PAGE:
Corporate finance aims to provide the maximum financial benefit for the shareholders of a business or industry which is privately owned. Corporate finance involves both long and short term decisions being made, which will benefit shareholders whilst also allowing the business itself to remain stable. Investments of money into new products, research and development, and marketing are all examples of long term decisions, which will benefit the company in the long term.
On the other hand, short term decisions may involve managing the current flow of cash - ensuring that income and output are at least balanced, and monitoring the company's spending in order to make changes via long term decisions in the future. Investment banking is also associated with corporate finance. Investment banking is when a company's finances, their income and their expenditure, are assessed in order to make them more efficient and profitable. Investment banking can help companies to expand and grow. Overall, the world of corporate finance is highly competitive and involves very large amounts of money - thousands, if not millions, of dollars.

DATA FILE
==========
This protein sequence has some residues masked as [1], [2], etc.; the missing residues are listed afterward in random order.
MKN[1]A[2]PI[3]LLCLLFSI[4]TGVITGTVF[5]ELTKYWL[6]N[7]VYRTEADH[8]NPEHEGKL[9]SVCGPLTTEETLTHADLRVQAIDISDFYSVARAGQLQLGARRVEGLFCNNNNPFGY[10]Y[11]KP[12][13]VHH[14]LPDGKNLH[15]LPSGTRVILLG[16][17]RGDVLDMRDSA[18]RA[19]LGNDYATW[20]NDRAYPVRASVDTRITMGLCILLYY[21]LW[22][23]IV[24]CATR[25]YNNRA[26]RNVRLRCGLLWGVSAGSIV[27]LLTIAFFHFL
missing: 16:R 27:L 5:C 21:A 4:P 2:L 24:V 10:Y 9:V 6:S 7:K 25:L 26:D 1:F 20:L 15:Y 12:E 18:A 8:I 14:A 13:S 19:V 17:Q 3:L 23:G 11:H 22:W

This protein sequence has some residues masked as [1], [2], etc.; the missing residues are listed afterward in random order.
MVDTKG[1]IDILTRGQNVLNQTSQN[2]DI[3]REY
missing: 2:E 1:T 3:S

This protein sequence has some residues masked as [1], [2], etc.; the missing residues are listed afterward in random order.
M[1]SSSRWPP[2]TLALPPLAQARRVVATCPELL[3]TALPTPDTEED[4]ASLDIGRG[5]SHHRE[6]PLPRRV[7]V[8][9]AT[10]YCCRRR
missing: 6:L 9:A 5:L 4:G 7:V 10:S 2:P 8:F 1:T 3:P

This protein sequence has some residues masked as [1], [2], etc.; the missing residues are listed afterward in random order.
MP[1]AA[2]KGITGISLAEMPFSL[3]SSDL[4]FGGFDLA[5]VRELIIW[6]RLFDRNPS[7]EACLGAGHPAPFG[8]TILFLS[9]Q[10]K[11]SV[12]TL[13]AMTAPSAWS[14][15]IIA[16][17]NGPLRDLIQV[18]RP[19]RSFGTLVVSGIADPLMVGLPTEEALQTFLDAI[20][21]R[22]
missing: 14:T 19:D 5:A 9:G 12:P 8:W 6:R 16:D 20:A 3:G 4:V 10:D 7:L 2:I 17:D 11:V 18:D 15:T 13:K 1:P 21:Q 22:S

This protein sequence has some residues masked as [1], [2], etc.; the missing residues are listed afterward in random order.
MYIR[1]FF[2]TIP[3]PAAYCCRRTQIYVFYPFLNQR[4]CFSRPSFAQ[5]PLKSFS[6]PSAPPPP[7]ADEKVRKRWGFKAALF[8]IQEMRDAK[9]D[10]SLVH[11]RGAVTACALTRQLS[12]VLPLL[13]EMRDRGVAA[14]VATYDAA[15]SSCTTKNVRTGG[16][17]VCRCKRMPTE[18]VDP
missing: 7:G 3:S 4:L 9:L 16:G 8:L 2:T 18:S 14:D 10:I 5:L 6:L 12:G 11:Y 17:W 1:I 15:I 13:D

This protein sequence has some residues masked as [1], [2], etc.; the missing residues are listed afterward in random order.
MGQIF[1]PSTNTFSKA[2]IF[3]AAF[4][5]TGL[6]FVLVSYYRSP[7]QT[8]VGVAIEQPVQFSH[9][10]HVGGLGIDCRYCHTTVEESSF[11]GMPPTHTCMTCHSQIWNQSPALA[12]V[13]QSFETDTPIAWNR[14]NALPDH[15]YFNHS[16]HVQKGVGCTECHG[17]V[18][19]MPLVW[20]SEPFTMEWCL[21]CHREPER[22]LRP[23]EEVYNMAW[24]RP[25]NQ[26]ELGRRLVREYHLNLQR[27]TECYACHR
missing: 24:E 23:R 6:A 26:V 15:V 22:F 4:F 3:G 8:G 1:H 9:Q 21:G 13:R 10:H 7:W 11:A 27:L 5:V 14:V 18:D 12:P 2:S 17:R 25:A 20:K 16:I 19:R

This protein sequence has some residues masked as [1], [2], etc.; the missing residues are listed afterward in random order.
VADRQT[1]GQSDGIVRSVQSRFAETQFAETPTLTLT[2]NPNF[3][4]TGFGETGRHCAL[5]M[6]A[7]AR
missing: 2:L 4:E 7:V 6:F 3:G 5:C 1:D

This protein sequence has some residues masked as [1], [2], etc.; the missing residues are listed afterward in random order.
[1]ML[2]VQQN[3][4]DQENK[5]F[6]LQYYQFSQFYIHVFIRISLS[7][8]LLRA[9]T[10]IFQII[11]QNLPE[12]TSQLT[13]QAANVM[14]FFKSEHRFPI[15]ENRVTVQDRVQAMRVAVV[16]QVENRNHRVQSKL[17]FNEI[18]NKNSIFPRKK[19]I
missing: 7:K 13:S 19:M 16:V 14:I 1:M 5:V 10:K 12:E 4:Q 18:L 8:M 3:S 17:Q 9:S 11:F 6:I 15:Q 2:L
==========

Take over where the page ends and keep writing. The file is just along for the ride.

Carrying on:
On the other hand, public finance is the area of the economy in which the government aims to supplement and aid the economy. If market failure occurs, when the private sector fails to provide sufficient goods or capital, then the government will become involved via public finance in order to rectify any wrongs or deficiencies in the economy as a result. Taxes and a country's balance of payments deficit or surplus are all connected with public finance.